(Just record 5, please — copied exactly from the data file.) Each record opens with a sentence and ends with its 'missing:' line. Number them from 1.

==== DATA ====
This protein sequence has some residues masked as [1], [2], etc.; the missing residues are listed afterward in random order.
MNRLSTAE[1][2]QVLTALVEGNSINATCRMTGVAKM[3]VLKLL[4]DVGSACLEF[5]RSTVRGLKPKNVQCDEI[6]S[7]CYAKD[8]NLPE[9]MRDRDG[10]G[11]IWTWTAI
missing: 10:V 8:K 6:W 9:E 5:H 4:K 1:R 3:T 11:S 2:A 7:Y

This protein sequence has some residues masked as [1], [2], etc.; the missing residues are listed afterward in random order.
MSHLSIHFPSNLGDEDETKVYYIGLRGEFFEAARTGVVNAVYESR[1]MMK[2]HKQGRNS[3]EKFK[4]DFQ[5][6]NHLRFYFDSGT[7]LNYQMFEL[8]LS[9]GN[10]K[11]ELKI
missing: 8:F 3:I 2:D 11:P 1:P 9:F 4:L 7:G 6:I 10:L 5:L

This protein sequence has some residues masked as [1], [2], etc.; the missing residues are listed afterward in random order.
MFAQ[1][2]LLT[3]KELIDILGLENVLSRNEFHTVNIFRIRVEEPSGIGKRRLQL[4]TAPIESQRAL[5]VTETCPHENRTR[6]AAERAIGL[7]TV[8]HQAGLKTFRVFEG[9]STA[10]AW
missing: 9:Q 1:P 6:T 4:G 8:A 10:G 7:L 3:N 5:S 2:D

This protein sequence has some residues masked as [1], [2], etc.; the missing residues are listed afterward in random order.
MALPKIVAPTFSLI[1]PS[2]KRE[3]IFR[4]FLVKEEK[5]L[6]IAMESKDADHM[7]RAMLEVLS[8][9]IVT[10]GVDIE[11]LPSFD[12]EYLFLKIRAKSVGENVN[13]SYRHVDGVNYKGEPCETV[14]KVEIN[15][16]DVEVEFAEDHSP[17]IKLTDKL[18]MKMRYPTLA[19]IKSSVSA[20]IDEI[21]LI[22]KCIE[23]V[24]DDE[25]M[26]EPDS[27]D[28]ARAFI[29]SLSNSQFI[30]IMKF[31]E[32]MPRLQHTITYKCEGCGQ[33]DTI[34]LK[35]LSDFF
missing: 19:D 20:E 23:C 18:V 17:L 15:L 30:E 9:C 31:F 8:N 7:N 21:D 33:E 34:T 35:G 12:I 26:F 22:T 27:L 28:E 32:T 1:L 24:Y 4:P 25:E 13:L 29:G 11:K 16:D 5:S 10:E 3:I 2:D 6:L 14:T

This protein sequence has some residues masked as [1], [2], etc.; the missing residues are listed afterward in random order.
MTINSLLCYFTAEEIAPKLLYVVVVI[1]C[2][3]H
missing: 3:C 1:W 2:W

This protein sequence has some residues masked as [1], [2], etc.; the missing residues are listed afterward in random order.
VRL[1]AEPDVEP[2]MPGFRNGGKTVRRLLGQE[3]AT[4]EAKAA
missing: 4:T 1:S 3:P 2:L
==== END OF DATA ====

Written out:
This protein sequence has some residues masked as [1], [2], etc.; the missing residues are listed afterward in random order.
MTINSLLCYFTAEEIAPKLLYVVVVI[1]C[2][3]H
missing: 3:C 1:W 2:W